My 5yo has asd and is the sweetest little boy you’ll ever meet. If you know him and how he reacts to things that is, otherwise he comes across as a bit of a brat.

He spent the weekend at my dm’s a few weeks ago so that I could decorate his room to try and encourage him to sleep in there rather than in my bed. He loves trains and astronomy. One wall is wallpapered with stars, the light fitting is a model of the solar system that moves round, I even got a star projector so he can look at the stars in bed. I got him new bedsheets with trains on and made him a pin board with photos of everyone he loves and of him on days out etc. He came home, I excitedly showed him his room. He said ‘hmmm, I liked it before’. I reminded him how he loved stargazing and trains and they’d be with him all the time now. He said ‘I like reading about stars and planets, I don’t want to see them when I’m in my room’. I just slammed the door and started sobbing. Then he got himself in a complete tizz because he didn’t know what he’d done wrong sad.

TieGrr Fri 01-Dec-17 11:33:35

It's tough. DD is 6 and recently went through a biting phase. Every time she bit, I lost it and shouted at her. I hated myself afterwards because I know the shouting doesn't work and I know she's only biting because she's frustrated at something else, but in the moment, it's hard to take a step back.

Chaotica Fri 01-Dec-17 11:37:52

flowers cake I have been there. I am also a rubbish parent. Sometimes I just can't help it, even though I know that DC can't help it.

Caroelle Fri 01-Dec-17 11:40:01

My DD has ADHD and some very clear AS traits, and Christmas and the weeks before her birthday were always a total nightmare. A combination of excitement, and changes at school because of Christmas, used to send her into a state of hysteria which was very wearing for every one. I’ve also shouted or made comments like yours many times, which I really regret but she doesn’t remember. I also regret that my older DS got lost in all this, and he does remember. Unless your son is at risk of harming himself in any way, I would consider walking away and focusing on your other boys for a short while. None of what you have described makes you a bad mum.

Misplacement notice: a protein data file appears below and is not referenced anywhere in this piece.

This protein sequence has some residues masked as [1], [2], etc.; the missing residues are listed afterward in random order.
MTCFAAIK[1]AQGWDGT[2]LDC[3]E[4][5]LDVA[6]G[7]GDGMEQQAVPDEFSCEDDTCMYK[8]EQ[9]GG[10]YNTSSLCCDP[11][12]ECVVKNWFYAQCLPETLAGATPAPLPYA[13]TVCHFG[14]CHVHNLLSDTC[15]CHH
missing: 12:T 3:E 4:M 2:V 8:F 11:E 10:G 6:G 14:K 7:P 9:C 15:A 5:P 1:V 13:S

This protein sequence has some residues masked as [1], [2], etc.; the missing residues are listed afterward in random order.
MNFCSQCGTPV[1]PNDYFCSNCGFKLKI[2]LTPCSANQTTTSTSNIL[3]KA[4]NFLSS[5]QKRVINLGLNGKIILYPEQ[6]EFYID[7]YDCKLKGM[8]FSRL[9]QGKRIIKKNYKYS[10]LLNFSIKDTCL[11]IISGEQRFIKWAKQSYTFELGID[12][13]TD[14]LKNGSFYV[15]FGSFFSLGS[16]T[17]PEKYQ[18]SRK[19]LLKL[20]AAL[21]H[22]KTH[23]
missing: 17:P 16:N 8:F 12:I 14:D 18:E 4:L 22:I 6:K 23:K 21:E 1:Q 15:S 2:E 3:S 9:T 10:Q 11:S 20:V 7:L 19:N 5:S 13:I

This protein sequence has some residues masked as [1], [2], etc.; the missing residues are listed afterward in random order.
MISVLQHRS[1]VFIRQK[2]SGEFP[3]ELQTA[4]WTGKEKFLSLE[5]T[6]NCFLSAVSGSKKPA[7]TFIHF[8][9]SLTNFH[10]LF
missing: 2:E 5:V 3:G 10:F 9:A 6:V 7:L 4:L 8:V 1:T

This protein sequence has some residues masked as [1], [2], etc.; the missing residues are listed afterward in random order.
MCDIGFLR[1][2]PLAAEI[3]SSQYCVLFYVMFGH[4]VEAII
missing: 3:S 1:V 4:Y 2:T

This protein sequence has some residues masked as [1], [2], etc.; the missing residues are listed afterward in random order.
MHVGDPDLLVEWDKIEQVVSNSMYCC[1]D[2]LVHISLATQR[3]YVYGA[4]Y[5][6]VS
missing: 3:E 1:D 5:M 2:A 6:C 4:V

haba Fri 01-Dec-17 11:40:52

Oh, Sylvia, flowers for you too... We know they can't moderate their reaction, but bloody hell, it's like a kick in the teeth!

Runningoutofusernames Fri 01-Dec-17 11:49:20

Poor you and him, it's so bloody hard isn't it! I sometimes have the same instinctive feeling of 'you ruin everything' with my ASD eldest - he doesn't do it intentionally, but his needs can be so specific and overwhelming that it can feel so unfair for other DCs and frankly as a parent too.

No magic solution, though I do try to make that the other kids and I get some time where each individual gets to be the focus of attention and call all the shots - makes it less gutting when it all goes to hell again... 😳 Good luck, and don't beat yourself up, it's hard and you're doing a great job

MrsLogicFromViz Fri 01-Dec-17 12:00:01

Like all of the PPs have said, dealing with an ASD/ADHD child is so tough. My DS is 10 and I have ASD too, DH is NT. Yesterday his (DS's!) 500ml bottle of Fanta got split in the electrician who was fixing our patio light's toolbag. Argh. As for school non-uniform days, they're a nightmare.

We're all behind you xxsmile

nickEcave Fri 01-Dec-17 12:07:17

My DD age 7 has quite a few autistic traits although not diagnosed. She can't bear tights or trousers but will wear cotton leggings under a school skirt. Today she decided that she is tired of leggings and won't wear them anymore but had no further suggestions about what to put on to stop her legs freezing. This went on for 20 minutes, she finally put on the leggings but then refused to wear even her usual fleecy cardigan (she refuses to wear a coat despite the low temperatures). I ended up carrying her out of the house half dressed. She was late for school and I was late for work. Like other posters I was hoping for a nice morning with both DDs opening advent calendars but it all went to crap and I had to let me older DD (yr 6) go ahead of us to school so she wasn't late.

MargoLovebutter Fri 01-Dec-17 12:12:49

Oh, Victory, that kind of stuff is soooooooooooooo frustrating. You've bust your chops trying to find a solution and it still isn't right. I'd have probably lost it too.

I was trying to think of time when ASD DS has made me lose it & I wasn't able to distill it to one occasion because there are too many but it was always that kind of thing, where I had gone above and beyond and found seemingly amazing solutions to stuff & they either didn't work, weren't good enough or went wrong. I'm sure I'm more grey haired than I should be.

It does get a bit easier as they get older. Although I took DS to a musical for his 18th this year, as he is musical and particularly loves musicals & whereas most kids know by this stage that they should say 'thank you that was great', DS gave me a running critique of all the bits that he hadn't enjoyed or found fault with musically on the way home on the train until DD kicked him, not so surreptitiously!

VictoryIsAllMine Fri 01-Dec-17 12:15:26

Thanks for all the support . It makes me feel a bit better.

I don't think anyone can understand what it's like raising SN children unless you have a SN child.

We have my parents coming round tonight for dinner . This is never fun as DS is usually in a bad mood after school but they also "feel sorry" for my other DC and go out their way to compensate them hmm

EvilDoctorBallerinaRoastDuck Fri 01-Dec-17 12:16:07

I'm pretty sure that DD 10 has ASD, I lose my rag at lot with her because the things that upset her just seem so crazy. I keep having to remind myself to be more patient.